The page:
Tobin: Study of scripts, mostly. And my initial thoughts were run by them, making sure I was keeping true to their visions of their characters. I wish I could tell you that they sent me presents and bought me beers in order to make sure I treated their characters right, but it was unfortunately all handled in a very business-like manner.

Nrama: A shame. And since you are the regular writer of Spider-Girl, can we expect Anya to maybe have a more central role in the story?

Tobin: She does have a central role, indeed. At the same time, while she's the cement that ties the three books together, I was very conscious to not have her hog the limelight overmuch. Plus, having a chance to work with the other characters was a prime motivator in my tackling of the project.

Nrama: Arcade. What is this guy's beef? Why's he going after the teen heroes? Why does he choose them as his target for the statement he's trying to make?

Tobin: Well, Arcade is essentially a trumped-up hitman, so the first question we had to address was, "Who hired him?" And that led immediately to me asking, "Who the heck would hire this guy?" Let's face it … he's a hitman that costs millions to hire … and his targets always get away. That was something that we felt we, and Arcade, needed to address.

Nrama: Tell me about your own, personal take on Arcade. He's a fun villain, even if he still brings back frustrating, painful childhood memories of the Spider-Man/X-Men: Arcade's Revenge game (I had it on Game Boy, and could never finish it for some reason). He's even had times where he's been reformed, or at least appeared to be (with posing as being reformed as recently as June's Fantastic Four #580) — but obviously he's way back on the wrong side in this story, trying to kill kids and all that. What do you like about Arcade, and what makes him a good opponent for the Avengers Academy/Young Allies/Spider-Girl?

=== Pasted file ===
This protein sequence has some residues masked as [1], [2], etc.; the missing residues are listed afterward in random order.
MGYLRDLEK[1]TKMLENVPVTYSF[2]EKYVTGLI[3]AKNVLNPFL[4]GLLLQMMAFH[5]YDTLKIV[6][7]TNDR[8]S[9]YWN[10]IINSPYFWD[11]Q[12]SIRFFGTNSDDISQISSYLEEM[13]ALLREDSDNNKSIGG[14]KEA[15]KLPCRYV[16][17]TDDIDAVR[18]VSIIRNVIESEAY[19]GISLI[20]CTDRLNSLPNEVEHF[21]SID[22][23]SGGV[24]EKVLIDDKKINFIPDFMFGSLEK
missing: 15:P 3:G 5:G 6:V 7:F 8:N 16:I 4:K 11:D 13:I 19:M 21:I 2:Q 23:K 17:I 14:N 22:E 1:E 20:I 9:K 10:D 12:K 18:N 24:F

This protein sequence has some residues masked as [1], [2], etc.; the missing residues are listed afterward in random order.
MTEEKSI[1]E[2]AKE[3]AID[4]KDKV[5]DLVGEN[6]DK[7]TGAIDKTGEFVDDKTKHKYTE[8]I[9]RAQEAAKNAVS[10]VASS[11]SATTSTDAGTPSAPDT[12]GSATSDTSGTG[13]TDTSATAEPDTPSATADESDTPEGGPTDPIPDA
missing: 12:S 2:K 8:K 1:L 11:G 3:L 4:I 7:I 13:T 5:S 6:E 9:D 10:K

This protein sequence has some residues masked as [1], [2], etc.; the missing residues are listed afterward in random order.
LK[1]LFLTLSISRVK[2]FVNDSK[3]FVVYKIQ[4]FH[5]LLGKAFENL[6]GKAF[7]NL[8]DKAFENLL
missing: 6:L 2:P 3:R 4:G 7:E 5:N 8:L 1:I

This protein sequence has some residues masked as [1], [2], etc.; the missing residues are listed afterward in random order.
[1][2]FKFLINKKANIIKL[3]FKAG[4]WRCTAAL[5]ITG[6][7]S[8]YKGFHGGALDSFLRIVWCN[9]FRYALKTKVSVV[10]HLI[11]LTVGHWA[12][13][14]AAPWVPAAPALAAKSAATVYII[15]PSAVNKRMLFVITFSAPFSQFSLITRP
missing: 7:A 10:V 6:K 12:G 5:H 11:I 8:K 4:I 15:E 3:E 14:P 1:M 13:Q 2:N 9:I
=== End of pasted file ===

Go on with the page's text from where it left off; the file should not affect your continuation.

Tobin: The fun thing about Arcade is … What's he going to do, and how's he going to do it? When I'm writing someone like the Rhino, it's pretty clear how he's going to handle things. He's going to make a list of things he feels needs punching, and he's going to punch them. With Arcade, though … he can just throw things out there. He doesn't even need to follow a path of sanity. And he can seem like a lot of fun, which makes it even more unnerving when he gets that killer gleam in his eye. The heroes in these books are in their formative years, which makes them all the more susceptible to indirect attacks, and I'm particularly having fun with the Avengers Academy crew, and their reactions to the (secret) reason why Arcade is after them.